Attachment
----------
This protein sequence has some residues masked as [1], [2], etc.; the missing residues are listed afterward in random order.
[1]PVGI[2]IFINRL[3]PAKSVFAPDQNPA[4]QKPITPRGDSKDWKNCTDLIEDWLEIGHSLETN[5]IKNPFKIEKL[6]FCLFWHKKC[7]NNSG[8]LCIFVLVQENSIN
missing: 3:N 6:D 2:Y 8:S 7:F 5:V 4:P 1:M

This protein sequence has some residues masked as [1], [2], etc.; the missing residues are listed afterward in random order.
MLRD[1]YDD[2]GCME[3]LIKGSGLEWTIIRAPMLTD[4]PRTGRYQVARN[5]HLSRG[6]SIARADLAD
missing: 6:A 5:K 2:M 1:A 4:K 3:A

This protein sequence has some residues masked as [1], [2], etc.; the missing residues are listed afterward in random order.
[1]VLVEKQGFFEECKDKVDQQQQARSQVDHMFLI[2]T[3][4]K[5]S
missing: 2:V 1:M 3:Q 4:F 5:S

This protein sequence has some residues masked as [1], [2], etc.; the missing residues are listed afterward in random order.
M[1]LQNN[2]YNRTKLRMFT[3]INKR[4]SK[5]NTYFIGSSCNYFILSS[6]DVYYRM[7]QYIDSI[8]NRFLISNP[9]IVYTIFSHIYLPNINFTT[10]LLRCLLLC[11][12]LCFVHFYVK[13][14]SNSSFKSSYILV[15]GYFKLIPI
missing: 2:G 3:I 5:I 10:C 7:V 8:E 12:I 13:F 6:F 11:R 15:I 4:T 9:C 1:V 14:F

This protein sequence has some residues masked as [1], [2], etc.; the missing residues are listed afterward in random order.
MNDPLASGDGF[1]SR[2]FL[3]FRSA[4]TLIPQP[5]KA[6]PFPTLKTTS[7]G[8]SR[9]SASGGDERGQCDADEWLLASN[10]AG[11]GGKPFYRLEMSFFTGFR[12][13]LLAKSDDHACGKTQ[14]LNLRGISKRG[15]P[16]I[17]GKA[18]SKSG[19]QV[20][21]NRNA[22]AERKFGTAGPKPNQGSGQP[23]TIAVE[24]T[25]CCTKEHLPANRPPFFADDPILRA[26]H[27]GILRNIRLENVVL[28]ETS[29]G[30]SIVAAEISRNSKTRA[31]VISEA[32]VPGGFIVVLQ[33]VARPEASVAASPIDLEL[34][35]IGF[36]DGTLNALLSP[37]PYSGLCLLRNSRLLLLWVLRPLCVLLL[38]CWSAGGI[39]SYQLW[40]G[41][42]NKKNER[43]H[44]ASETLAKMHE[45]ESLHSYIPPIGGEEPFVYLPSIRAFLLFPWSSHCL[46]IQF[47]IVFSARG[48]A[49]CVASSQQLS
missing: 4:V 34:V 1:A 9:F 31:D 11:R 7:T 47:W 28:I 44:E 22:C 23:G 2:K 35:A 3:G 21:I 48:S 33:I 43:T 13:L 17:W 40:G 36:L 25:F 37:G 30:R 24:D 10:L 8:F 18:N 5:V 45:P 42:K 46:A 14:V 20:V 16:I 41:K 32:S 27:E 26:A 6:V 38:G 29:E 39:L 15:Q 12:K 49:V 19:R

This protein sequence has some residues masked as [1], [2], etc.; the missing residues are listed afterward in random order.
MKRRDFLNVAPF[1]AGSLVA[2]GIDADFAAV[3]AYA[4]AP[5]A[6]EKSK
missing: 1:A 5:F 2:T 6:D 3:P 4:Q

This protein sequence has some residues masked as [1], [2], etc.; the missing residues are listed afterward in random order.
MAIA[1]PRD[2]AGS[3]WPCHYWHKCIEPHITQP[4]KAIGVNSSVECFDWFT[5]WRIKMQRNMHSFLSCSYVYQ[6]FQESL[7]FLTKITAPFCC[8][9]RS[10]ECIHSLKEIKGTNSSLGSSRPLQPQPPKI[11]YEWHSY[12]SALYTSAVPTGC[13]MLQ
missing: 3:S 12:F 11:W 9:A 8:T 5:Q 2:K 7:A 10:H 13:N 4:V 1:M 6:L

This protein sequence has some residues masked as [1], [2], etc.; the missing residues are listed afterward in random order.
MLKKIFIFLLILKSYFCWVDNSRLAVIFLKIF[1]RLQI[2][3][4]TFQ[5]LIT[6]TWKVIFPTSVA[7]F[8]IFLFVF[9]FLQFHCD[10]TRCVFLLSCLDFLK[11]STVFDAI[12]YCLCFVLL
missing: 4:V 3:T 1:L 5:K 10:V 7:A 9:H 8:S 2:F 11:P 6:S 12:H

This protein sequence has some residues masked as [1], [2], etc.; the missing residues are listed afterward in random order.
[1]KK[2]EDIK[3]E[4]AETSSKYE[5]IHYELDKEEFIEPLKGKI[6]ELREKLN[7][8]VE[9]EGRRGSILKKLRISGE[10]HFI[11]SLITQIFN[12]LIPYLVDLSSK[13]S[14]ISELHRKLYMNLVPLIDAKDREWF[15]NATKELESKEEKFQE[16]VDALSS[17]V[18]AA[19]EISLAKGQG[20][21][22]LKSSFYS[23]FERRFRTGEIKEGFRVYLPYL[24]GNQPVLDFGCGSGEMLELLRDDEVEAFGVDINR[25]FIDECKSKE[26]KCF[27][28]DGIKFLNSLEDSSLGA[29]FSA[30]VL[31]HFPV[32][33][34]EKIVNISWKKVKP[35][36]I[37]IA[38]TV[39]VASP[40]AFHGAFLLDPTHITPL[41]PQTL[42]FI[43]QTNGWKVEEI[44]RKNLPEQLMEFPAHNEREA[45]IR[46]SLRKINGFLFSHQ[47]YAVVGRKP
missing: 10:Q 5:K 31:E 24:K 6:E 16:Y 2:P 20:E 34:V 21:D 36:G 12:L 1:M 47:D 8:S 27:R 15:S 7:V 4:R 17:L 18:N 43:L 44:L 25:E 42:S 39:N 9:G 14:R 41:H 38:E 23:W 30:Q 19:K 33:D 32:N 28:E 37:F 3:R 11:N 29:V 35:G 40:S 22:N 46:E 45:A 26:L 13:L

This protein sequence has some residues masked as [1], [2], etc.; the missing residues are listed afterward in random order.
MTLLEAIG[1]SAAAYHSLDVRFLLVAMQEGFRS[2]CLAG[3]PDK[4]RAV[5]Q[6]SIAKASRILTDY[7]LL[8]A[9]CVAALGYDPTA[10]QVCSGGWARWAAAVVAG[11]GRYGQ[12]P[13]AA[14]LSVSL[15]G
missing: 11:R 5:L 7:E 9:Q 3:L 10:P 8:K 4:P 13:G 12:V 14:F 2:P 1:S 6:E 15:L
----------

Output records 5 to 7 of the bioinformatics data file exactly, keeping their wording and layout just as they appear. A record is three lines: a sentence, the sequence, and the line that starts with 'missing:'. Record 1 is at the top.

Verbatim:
This protein sequence has some residues masked as [1], [2], etc.; the missing residues are listed afterward in random order.
MNDPLASGDGF[1]SR[2]FL[3]FRSA[4]TLIPQP[5]KA[6]PFPTLKTTS[7]G[8]SR[9]SASGGDERGQCDADEWLLASN[10]AG[11]GGKPFYRLEMSFFTGFR[12][13]LLAKSDDHACGKTQ[14]LNLRGISKRG[15]P[16]I[17]GKA[18]SKSG[19]QV[20][21]NRNA[22]AERKFGTAGPKPNQGSGQP[23]TIAVE[24]T[25]CCTKEHLPANRPPFFADDPILRA[26]H[27]GILRNIRLENVVL[28]ETS[29]G[30]SIVAAEISRNSKTRA[31]VISEA[32]VPGGFIVVLQ[33]VARPEASVAASPIDLEL[34][35]IGF[36]DGTLNALLSP[37]PYSGLCLLRNSRLLLLWVLRPLCVLLL[38]CWSAGGI[39]SYQLW[40]G[41][42]NKKNER[43]H[44]ASETLAKMHE[45]ESLHSYIPPIGGEEPFVYLPSIRAFLLFPWSSHCL[46]IQF[47]IVFSARG[48]A[49]CVASSQQLS
missing: 4:V 34:V 1:A 9:F 31:D 11:R 7:T 47:W 28:I 44:E 22:C 23:G 2:K 35:A 3:G 21:I 48:S 33:I 43:T 13:L 17:W 40:G 36:L 25:F 37:G 30:R 24:D 10:L 8:F 18:N 5:V 45:P 42:K 46:A 14:V 20:V 16:I 41:K 32:S 27:E 26:A 6:V 38:G 29:E 39:L 15:Q 12:K 49:V 19:R

This protein sequence has some residues masked as [1], [2], etc.; the missing residues are listed afterward in random order.
MKRRDFLNVAPF[1]AGSLVA[2]GIDADFAAV[3]AYA[4]AP[5]A[6]EKSK
missing: 1:A 5:F 2:T 6:D 3:P 4:Q

This protein sequence has some residues masked as [1], [2], etc.; the missing residues are listed afterward in random order.
MAIA[1]PRD[2]AGS[3]WPCHYWHKCIEPHITQP[4]KAIGVNSSVECFDWFT[5]WRIKMQRNMHSFLSCSYVYQ[6]FQESL[7]FLTKITAPFCC[8][9]RS[10]ECIHSLKEIKGTNSSLGSSRPLQPQPPKI[11]YEWHSY[12]SALYTSAVPTGC[13]MLQ
missing: 3:S 12:F 11:W 9:A 8:T 5:Q 2:K 7:A 10:H 13:N 4:V 1:M 6:L